Biscayne National Park is an American national park in southern Florida, south of Miami. The park preserves Biscayne Bay and its offshore barrier reefs. Ninety-five percent of the park is water, and the shore of the bay is the location of an extensive mangrove forest. The park covers 172,971 acres (270.3 sq mi; 700.0 km2) and includes Elliott Key, the park’s largest island and first of the true Florida Keys, formed from fossilized coral reef. The islands farther north in the park are transitional islands of coral and sand. The offshore portion of the park includes the northernmost region of the Florida Reef, one of the largest coral reefs in the world.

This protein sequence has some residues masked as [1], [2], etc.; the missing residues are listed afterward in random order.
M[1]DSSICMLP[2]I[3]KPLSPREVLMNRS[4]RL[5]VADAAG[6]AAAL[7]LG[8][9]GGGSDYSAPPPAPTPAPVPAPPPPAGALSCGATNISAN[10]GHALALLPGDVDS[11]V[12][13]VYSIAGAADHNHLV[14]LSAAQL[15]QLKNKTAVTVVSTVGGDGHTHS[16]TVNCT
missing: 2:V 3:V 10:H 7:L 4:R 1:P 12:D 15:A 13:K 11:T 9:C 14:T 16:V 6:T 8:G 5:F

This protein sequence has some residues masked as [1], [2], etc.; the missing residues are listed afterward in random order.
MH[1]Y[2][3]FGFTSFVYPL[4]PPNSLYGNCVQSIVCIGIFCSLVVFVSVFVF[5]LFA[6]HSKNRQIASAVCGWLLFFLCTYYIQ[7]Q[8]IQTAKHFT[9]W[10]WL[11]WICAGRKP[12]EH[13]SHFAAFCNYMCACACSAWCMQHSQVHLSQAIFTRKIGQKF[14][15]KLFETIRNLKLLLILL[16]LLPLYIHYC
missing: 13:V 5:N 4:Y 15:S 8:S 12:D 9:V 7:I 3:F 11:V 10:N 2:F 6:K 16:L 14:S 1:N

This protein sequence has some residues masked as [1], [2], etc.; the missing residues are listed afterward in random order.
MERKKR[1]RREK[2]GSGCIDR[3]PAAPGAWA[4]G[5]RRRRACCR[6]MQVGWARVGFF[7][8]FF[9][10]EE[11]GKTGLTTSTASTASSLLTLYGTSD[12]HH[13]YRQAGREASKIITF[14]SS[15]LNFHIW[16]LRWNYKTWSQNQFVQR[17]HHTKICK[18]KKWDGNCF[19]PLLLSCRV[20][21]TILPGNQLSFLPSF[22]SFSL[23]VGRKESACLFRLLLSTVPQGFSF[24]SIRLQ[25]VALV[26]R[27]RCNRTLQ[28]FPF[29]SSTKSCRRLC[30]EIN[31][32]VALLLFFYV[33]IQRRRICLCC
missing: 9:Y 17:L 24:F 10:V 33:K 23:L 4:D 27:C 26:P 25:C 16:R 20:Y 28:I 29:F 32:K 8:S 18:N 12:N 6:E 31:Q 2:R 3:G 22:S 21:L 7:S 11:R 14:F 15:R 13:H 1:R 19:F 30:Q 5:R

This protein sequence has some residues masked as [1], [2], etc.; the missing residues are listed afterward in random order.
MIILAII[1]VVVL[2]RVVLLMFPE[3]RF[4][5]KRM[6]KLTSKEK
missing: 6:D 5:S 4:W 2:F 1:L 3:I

Biscayne National Park protects four distinct ecosystems: the shoreline mangrove swamp, the shallow waters of Biscayne Bay, the coral limestone keys and the offshore Florida Reef. The shoreline swamps of the mainland and island margins provide a nursery for larval and juvenile fish, molluscs and crustaceans. The bay waters harbor immature and adult fish, seagrass beds, sponges, soft corals, and manatees. The keys are covered with tropical vegetation including endangered cacti and palms, and their beaches provide nesting grounds for endangered sea turtles. Offshore reefs and waters harbor more than 200 species of fish, pelagic birds, whales and hard corals. Sixteen endangered species including Schaus’ swallowtail butterflies, smalltooth sawfish, manatees, and green and hawksbill sea turtles may be observed in the park. Biscayne also has a small population of threatened American crocodiles and a few American alligators.